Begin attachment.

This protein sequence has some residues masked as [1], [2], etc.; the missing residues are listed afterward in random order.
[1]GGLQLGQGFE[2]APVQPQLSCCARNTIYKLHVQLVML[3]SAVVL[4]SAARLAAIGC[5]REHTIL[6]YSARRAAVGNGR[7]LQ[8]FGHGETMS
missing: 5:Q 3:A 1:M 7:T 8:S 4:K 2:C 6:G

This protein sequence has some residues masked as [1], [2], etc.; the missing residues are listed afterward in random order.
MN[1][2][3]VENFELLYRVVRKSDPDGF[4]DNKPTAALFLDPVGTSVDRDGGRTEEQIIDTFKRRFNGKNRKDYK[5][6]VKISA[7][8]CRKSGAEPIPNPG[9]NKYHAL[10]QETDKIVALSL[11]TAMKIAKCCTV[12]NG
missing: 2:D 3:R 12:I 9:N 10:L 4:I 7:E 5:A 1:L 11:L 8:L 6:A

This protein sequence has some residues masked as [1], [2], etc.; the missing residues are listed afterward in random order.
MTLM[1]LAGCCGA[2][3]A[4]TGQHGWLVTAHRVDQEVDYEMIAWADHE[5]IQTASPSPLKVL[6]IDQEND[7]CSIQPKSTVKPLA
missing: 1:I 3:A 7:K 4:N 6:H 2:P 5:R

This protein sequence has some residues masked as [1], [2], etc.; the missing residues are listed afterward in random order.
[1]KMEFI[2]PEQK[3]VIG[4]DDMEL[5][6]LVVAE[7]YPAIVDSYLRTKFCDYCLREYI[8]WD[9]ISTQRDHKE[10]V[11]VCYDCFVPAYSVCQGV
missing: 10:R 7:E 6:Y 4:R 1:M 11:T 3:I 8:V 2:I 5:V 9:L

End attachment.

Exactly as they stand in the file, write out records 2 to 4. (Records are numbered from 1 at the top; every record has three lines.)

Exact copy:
This protein sequence has some residues masked as [1], [2], etc.; the missing residues are listed afterward in random order.
MN[1][2][3]VENFELLYRVVRKSDPDGF[4]DNKPTAALFLDPVGTSVDRDGGRTEEQIIDTFKRRFNGKNRKDYK[5][6]VKISA[7][8]CRKSGAEPIPNPG[9]NKYHAL[10]QETDKIVALSL[11]TAMKIAKCCTV[12]NG
missing: 2:D 3:R 12:I 9:N 10:L 4:I 7:E 5:A 1:L 11:L 8:L 6:A

This protein sequence has some residues masked as [1], [2], etc.; the missing residues are listed afterward in random order.
MTLM[1]LAGCCGA[2][3]A[4]TGQHGWLVTAHRVDQEVDYEMIAWADHE[5]IQTASPSPLKVL[6]IDQEND[7]CSIQPKSTVKPLA
missing: 1:I 3:A 7:K 4:N 6:H 2:P 5:R

This protein sequence has some residues masked as [1], [2], etc.; the missing residues are listed afterward in random order.
[1]KMEFI[2]PEQK[3]VIG[4]DDMEL[5][6]LVVAE[7]YPAIVDSYLRTKFCDYCLREYI[8]WD[9]ISTQRDHKE[10]V[11]VCYDCFVPAYSVCQGV
missing: 10:R 7:E 6:Y 4:R 1:M 11:T 3:I 8:V 2:I 5:V 9:L